• Benefactor's Role: The benefactor serves as a backstop, ensuring the lottery pot will reach at least the size of the predetermined block.
  • Exceeding the Block Size: If the total donations surpass the initial block size, a new block is formed. This ensures that your odds of winning—calculated as your donation amount divided by the block size—remain constant.


  • Ticket Assignment: Upon entering, each participant receives a 'ticket', which represents a range of numbers within the block.
  • Winning Number: The participant holding the ticket range that the winning number falls within will be declared the winner.
  • Unallocated Ranges: Any number ranges that remain unallocated are designated to the lottery guarantor, our backstopping benefactor.

Reports from past lottery winners

Learn more about how previous donor lotteries (run by us or by others) have been distributed by reading these donor lottery reports:

Terms, Conditions, and Caveats

  • Net Amount: If you choose a payment method with associated fees (e.g. credit/debit cards or GoCardless), your entry into the lottery will be based on the amount remaining after these fees are deducted.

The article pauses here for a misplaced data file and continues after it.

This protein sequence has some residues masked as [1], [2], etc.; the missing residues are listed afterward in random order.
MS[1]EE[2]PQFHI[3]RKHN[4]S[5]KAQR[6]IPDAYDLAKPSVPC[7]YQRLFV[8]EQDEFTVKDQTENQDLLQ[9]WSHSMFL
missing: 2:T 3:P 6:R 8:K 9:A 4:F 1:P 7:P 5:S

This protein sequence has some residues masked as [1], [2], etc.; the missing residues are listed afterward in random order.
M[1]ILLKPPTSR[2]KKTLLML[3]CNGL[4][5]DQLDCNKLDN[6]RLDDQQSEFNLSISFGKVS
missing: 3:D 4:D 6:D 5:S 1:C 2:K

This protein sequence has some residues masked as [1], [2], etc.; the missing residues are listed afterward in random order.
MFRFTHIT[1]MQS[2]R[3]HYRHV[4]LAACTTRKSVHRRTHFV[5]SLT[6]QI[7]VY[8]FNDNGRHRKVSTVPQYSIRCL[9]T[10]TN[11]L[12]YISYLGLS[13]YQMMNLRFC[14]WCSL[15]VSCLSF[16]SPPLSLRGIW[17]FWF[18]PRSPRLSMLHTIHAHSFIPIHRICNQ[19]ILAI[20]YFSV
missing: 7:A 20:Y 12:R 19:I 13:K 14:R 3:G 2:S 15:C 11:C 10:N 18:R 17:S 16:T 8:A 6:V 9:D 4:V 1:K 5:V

• Gift Aid: For UK donors that are eligible for Gift Aid your entry will be based on your donation amount, minus any fees, plus an additional 25% claimed through Gift Aid. We require that you provide us with the correct information needed to claim the Gift Aid.
  • Currency: All lottery activities are denominated in USD. If you donate in a different currency, we'll convert your donation into USD using recent exchange rates, courtesy of Open Exchange Rates.
  • Administration: The Donor Lottery is administered by Giving What We Can, a project of Effective Ventures Foundation (UK) (“EV UK”) and Effective Ventures Foundation USA, Inc. (“EV US”). When you enter the lottery, you are making a donation to one of our funding partners (i.e. local entities partnering with GWWC to receive donations). In this Donor Lottery our funding partners are EV US or EV UK, both of which have agreed to the structure and terms of this Donor Lottery, including making grants under the advice of the winning donor’s recommendations and the Giving What We Can research team.